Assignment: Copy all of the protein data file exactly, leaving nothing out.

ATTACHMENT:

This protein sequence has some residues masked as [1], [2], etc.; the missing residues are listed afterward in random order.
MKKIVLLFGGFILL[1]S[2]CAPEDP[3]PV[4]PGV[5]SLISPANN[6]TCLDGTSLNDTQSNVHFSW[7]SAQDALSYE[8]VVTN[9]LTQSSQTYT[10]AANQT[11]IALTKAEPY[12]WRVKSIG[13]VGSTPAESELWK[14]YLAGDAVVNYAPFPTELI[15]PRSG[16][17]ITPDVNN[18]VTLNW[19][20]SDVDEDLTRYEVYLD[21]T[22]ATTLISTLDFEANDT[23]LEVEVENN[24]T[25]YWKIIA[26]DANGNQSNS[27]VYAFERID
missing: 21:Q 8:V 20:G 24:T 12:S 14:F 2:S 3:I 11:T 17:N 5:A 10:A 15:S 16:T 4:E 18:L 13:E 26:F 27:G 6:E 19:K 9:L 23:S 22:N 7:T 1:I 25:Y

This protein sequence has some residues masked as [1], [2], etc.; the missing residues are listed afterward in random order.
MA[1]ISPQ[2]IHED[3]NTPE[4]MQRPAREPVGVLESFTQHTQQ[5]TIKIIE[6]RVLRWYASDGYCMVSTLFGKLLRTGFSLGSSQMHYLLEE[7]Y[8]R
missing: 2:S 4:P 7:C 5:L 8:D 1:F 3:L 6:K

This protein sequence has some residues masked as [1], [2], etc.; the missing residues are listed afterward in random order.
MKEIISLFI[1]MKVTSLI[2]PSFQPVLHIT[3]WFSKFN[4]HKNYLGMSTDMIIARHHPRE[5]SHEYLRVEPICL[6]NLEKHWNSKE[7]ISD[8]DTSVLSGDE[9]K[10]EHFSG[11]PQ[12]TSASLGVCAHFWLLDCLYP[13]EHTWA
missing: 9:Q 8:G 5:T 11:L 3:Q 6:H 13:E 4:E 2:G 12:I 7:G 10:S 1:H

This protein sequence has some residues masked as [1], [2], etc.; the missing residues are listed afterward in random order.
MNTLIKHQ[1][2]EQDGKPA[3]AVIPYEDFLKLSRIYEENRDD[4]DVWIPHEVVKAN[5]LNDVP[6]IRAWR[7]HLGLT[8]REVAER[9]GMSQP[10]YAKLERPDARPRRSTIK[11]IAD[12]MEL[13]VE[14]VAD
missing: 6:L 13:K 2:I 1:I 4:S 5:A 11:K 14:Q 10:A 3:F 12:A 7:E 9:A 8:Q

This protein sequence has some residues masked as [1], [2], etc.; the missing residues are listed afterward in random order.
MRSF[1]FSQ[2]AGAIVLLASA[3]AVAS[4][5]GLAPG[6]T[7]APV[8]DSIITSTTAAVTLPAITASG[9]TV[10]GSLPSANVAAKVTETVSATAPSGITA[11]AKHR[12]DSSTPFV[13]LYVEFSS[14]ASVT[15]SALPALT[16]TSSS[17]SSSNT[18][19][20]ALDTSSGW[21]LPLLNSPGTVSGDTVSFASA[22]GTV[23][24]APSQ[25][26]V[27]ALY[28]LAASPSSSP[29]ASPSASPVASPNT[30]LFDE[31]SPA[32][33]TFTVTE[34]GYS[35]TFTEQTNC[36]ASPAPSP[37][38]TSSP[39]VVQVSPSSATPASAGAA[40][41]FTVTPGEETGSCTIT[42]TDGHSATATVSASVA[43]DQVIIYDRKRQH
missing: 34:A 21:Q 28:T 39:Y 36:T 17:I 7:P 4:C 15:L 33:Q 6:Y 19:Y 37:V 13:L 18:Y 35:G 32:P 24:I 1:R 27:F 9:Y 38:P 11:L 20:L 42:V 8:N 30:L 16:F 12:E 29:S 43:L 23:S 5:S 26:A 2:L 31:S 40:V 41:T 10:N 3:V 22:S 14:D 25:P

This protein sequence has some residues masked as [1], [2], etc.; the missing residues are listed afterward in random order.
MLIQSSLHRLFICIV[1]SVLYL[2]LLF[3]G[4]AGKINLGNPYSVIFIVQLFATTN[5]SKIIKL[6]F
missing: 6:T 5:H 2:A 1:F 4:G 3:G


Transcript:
This protein sequence has some residues masked as [1], [2], etc.; the missing residues are listed afterward in random order.
MKKIVLLFGGFILL[1]S[2]CAPEDP[3]PV[4]PGV[5]SLISPANN[6]TCLDGTSLNDTQSNVHFSW[7]SAQDALSYE[8]VVTN[9]LTQSSQTYT[10]AANQT[11]IALTKAEPY[12]WRVKSIG[13]VGSTPAESELWK[14]YLAGDAVVNYAPFPTELI[15]PRSG[16][17]ITPDVNN[18]VTLNW[19][20]SDVDEDLTRYEVYLD[21]T[22]ATTLISTLDFEANDT[23]LEVEVENN[24]T[25]YWKIIA[26]DANGNQSNS[27]VYAFERID
missing: 21:Q 8:V 20:G 24:T 12:S 14:F 2:S 3:I 11:T 17:N 5:A 10:A 15:S 16:T 4:E 18:L 13:E 26:F 27:G 6:E 19:K 9:L 23:S 22:N 7:T 1:I 25:Y

This protein sequence has some residues masked as [1], [2], etc.; the missing residues are listed afterward in random order.
MA[1]ISPQ[2]IHED[3]NTPE[4]MQRPAREPVGVLESFTQHTQQ[5]TIKIIE[6]RVLRWYASDGYCMVSTLFGKLLRTGFSLGSSQMHYLLEE[7]Y[8]R
missing: 2:S 4:P 7:C 5:L 8:D 1:F 3:L 6:K

This protein sequence has some residues masked as [1], [2], etc.; the missing residues are listed afterward in random order.
MKEIISLFI[1]MKVTSLI[2]PSFQPVLHIT[3]WFSKFN[4]HKNYLGMSTDMIIARHHPRE[5]SHEYLRVEPICL[6]NLEKHWNSKE[7]ISD[8]DTSVLSGDE[9]K[10]EHFSG[11]PQ[12]TSASLGVCAHFWLLDCLYP[13]EHTWA
missing: 9:Q 8:G 5:T 11:L 3:Q 6:H 13:E 4:E 2:G 12:I 7:G 10:S 1:H

This protein sequence has some residues masked as [1], [2], etc.; the missing residues are listed afterward in random order.
MNTLIKHQ[1][2]EQDGKPA[3]AVIPYEDFLKLSRIYEENRDD[4]DVWIPHEVVKAN[5]LNDVP[6]IRAWR[7]HLGLT[8]REVAER[9]GMSQP[10]YAKLERPDARPRRSTIK[11]IAD[12]MEL[13]VE[14]VAD
missing: 6:L 13:K 2:I 1:I 4:S 5:A 11:K 14:Q 10:A 3:F 12:A 7:E 9:A 8:Q

This protein sequence has some residues masked as [1], [2], etc.; the missing residues are listed afterward in random order.
MRSF[1]FSQ[2]AGAIVLLASA[3]AVAS[4][5]GLAPG[6]T[7]APV[8]DSIITSTTAAVTLPAITASG[9]TV[10]GSLPSANVAAKVTETVSATAPSGITA[11]AKHR[12]DSSTPFV[13]LYVEFSS[14]ASVT[15]SALPALT[16]TSSS[17]SSSNT[18][19][20]ALDTSSGW[21]LPLLNSPGTVSGDTVSFASA[22]GTV[23][24]APSQ[25][26]V[27]ALY[28]LAASPSSSP[29]ASPSASPVASPNT[30]LFDE[31]SPA[32][33]TFTVTE[34]GYS[35]TFTEQTNC[36]ASPAPSP[37][38]TSSP[39]VVQVSPSSATPASAGAA[40][41]FTVTPGEETGSCTIT[42]TDGHSATATVSASVA[43]DQVIIYDRKRQH
missing: 34:A 21:Q 28:T 39:Y 36:T 17:I 7:P 4:C 15:L 33:Q 6:Y 19:Y 37:V 13:L 18:Y 35:G 32:P 24:I 1:R 27:F 9:Y 38:P 11:L 20:L 42:V 8:N 30:L 16:F 12:E 29:S 43:L 23:S 5:S 26:A 2:L 31:S 40:V 41:T 10:N 3:V 22:S 14:D 25:P

This protein sequence has some residues masked as [1], [2], etc.; the missing residues are listed afterward in random order.
MLIQSSLHRLFICIV[1]SVLYL[2]LLF[3]G[4]AGKINLGNPYSVIFIVQLFATTN[5]SKIIKL[6]F
missing: 6:T 5:H 2:A 1:F 4:G 3:G